Following the decision of Yahoo’s CEO Marissa Mayer in February that remote workers should relocate to offices or leave, a debate has been raging about the issue and if she is right in saying that telecommuting cuts into worker’s productivity.
A large part of the problem seems to be that, whilst there are plenty of academic studies on the subject, these offer conflicting opinions on the usefulness of working from home. Add to this that there are no official figures on how many workers telecommute and it has created a huge mixing pot of opinion.
In the UK, it’s thought as many as 20% of the workforce work from home at least one day a week, but there is no definite, official figure.
"All the evidence points to a rapid increase in the number of people who are working on the move or away from a fixed workstation. The availability of broadband in homes and affordable smartphones on the move is pushing the number higher each year,” says the Telework Association.
In Yahoo’s case, a leaked memo from HR Director Jackie Rees caused a social network backlash condemning the move.
"To become the absolute best place to work, communication and collaboration will be important, so we need to be working side-by-side," the memo said. "That is why it is critical that we are all present in our offices."
However, not everyone agrees with this, especially since technology is increasingly playing the part of an enabler when it comes to more people working from home.
Virgin’s Richard Branson ridiculed the idea, saying that Yahoo’s decision is "a backwards step in an age when remote working is easier and more effective than ever." Whilst in the past collaboration was perhaps more difficult than it is now, Yahoo’s move could be seen to be understandable.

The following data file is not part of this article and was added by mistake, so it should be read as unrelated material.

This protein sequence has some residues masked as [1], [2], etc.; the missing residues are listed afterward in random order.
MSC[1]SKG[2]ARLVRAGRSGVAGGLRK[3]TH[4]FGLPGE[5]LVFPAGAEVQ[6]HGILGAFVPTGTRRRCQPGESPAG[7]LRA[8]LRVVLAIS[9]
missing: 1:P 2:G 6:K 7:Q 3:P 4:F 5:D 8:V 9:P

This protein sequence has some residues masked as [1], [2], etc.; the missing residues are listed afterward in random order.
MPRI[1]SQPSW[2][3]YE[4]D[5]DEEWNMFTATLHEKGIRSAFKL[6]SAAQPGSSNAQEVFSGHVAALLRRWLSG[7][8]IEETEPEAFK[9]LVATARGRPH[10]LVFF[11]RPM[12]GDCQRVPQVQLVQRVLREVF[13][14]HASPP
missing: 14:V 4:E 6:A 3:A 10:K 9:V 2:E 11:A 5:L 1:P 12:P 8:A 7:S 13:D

However, with videoconferencing technology improving all the time, and the rise of cloud computing which makes remote working even easier, it does seem a strange move, especially for a company that deal in technology themselves.
One report suggests that any performance dips seen in remote workers is likely to be because of firms not keeping up with the latest technology, rather than making for more lazy employees, but Yahoo seems to think that it’s due to the lack of face-to-face meetings.
"Some of the best decisions and insights come from hallway and cafeteria discussions, meeting new people and impromptu team meeting. Speed and quality are often sacrificed when we work from home. We need to be one Yahoo!, and that starts with physically being together," the memo went on to say.
However, according to Kathleen E. Christensen, program director for Alfred P. Sloan Foundation's Working Longer program that studies aging Americans' work patterns: "There is very clear evidence that it increases autonomy, that it increases performance […] and it decreases stress."
She went on to say that researchers are usually "laggards, not leaders in establishing trends”.
In a statement to the New York Times, Yahoo denied that it was commenting on how remote working affects the economy in general, stating "This isn’t a broad industry view on working from home, this is about what is right for Yahoo right now.”